Measurement

Our lives are surounded and guided by measurements. What and how we measure drives our overall quality of life.

How can measurement help meta-education system thinking to prompt a new education renaissance?

You probably don’t think much about it, but measurement tools are interconnected with virtually every aspect of human life. We tend to overlook the importance of measurement because we are surrounded by it and have grown accustomed to it. It is only when our measurements begin to work in opposition to what we need from systems and system thinking, that we recognize their importance.

A good example of a predominantly bad measurement tool is the GDP or Gross Domestic Product . GDP measures the monetary value of all the goods and services produced in an economy over a set period of time, usually a year. The common goal for economies worldwide is to increase their GDP. But working to grow GDP does not ensure the well-being of a society. That’s because GDP doesn’t offer any measurement value for other critical aspects of life quality such as environmental degradation, health, or equity of opportunity for people. GDP was developed for an industrial-era world that relied on the unrealistic and misleading concept of never ending growth.

Measurement tools in Education systems have a similar history and challenge. Measurement in education continues to align with micro system thinking and longstanding industrial-era education structures. Standardized testing is a prime example of this. Testing is a measurement tool that is out of sync with post-industrial era educational system needs. That is why it is being met with increasing resistance.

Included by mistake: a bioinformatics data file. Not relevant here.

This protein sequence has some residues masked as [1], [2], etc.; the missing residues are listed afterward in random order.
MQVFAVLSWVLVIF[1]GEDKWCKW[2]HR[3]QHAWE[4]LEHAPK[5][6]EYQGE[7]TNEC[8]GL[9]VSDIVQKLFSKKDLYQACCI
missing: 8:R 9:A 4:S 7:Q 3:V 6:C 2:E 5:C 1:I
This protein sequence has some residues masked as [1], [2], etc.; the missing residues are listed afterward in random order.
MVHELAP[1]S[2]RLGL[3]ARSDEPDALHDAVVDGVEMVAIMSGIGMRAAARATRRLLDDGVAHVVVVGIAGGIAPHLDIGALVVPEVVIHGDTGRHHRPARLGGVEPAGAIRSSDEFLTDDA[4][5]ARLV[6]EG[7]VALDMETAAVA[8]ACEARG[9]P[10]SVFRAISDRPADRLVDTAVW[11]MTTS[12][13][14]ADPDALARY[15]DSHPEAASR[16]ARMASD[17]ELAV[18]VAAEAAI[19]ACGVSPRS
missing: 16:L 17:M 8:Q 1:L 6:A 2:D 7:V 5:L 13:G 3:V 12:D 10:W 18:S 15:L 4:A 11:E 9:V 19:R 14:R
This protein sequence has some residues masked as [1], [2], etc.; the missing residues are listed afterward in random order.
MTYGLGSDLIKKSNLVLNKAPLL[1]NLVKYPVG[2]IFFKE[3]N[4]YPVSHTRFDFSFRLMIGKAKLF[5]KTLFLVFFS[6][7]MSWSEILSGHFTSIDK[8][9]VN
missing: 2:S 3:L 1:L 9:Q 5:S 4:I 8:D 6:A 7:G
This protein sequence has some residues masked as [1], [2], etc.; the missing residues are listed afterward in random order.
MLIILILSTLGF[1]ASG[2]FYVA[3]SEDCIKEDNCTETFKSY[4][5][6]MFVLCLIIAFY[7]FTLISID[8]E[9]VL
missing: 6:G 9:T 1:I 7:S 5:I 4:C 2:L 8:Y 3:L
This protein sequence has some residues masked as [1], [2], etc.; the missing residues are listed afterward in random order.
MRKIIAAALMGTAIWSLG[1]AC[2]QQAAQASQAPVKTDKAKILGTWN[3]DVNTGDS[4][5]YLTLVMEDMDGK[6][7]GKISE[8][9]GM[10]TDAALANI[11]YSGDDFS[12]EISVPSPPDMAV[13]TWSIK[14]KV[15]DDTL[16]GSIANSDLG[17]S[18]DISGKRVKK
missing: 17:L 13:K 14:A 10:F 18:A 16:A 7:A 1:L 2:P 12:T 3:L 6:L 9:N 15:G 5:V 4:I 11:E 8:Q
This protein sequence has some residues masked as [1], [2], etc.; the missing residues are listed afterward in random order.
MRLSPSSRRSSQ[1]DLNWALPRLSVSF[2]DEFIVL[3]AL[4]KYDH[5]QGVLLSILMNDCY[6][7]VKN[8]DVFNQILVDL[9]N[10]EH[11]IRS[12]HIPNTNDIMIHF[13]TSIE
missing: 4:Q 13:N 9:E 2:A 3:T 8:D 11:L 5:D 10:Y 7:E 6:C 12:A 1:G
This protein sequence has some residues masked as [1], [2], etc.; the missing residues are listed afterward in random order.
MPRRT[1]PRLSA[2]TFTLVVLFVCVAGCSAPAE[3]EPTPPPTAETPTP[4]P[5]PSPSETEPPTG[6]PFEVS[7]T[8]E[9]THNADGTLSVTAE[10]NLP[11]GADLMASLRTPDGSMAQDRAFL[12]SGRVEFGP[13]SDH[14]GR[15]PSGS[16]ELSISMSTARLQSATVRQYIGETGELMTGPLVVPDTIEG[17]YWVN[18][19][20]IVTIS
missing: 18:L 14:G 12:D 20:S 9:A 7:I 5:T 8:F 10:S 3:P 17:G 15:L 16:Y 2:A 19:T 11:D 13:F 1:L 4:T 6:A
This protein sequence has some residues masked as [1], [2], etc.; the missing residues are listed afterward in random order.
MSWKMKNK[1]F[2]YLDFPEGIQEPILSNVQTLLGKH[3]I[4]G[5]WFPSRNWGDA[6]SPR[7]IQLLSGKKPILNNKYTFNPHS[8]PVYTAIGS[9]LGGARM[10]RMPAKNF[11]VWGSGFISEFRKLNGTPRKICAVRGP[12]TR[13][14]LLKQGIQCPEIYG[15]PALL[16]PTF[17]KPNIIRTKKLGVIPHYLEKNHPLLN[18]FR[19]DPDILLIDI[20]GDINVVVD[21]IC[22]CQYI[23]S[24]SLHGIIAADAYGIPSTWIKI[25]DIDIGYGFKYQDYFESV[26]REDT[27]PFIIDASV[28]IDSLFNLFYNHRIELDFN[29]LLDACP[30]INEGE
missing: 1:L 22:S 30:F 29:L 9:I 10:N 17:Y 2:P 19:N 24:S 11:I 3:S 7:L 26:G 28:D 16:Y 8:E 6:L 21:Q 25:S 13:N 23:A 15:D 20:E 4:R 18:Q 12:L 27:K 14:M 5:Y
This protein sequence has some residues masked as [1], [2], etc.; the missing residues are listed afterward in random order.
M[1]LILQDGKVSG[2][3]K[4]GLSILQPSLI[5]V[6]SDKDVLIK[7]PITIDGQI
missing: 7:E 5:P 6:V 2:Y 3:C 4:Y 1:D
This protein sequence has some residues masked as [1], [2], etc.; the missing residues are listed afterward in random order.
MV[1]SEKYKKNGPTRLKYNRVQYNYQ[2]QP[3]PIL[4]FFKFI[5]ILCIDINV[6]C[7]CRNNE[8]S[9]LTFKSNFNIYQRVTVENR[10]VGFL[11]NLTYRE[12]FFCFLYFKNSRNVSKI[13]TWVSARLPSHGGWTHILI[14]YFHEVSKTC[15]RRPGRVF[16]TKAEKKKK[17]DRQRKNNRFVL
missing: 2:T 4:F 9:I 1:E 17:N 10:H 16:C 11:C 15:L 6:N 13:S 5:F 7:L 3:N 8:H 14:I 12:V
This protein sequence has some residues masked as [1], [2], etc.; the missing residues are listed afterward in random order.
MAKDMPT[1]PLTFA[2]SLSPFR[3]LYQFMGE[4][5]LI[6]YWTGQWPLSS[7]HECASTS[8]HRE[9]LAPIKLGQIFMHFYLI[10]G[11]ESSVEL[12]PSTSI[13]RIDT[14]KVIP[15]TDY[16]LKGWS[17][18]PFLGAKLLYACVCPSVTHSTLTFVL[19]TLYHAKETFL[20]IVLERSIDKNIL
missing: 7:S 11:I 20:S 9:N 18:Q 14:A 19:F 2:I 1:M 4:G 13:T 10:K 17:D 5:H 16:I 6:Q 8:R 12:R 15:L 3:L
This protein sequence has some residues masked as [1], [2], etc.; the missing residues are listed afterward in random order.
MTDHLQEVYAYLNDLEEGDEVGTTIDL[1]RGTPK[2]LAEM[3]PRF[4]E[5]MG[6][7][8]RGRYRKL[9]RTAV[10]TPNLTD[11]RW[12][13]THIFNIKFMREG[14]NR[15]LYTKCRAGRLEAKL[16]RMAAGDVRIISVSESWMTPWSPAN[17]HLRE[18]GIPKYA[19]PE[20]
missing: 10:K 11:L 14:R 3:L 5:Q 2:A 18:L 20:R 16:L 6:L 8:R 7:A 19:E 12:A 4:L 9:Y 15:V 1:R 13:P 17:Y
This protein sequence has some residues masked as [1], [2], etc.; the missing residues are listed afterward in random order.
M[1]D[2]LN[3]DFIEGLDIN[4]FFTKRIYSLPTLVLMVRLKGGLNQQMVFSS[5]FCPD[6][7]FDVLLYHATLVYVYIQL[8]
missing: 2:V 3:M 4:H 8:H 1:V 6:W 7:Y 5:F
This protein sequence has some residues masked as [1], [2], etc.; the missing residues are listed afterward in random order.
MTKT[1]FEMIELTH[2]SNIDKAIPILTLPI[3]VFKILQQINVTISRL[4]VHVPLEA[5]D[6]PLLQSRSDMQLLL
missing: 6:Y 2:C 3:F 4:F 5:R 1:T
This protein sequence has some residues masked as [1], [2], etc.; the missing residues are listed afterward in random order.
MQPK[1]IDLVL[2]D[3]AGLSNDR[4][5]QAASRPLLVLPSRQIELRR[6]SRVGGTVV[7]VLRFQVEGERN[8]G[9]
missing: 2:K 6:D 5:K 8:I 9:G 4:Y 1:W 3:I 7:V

The take away here is not about standardized testing specifically, but to demonstrate that measurement matters.

As we venture further into a world order that requires cooperative sustainability, what we measure and how we measure it will become increasingly important. The way that we use measurement can act as a prompt for education system meta-thinking; to engage a conversation about what education is and what education could be.

What could measurement look like to inform education system capacity, not for human capital, but for human potential? How could we initiate this type of dialogue from a community-wide perspective to promote meta-system thinking? Can we engage a discussion about measurement as an all-encompassing process of inquiry and mutual learning?

We need new and invigorating ways to measure. Can we engage a consideration of different measurements that truly matter from a meta education system perspective?

That is the opportunity that Edushift is promoting through projects related to measurement.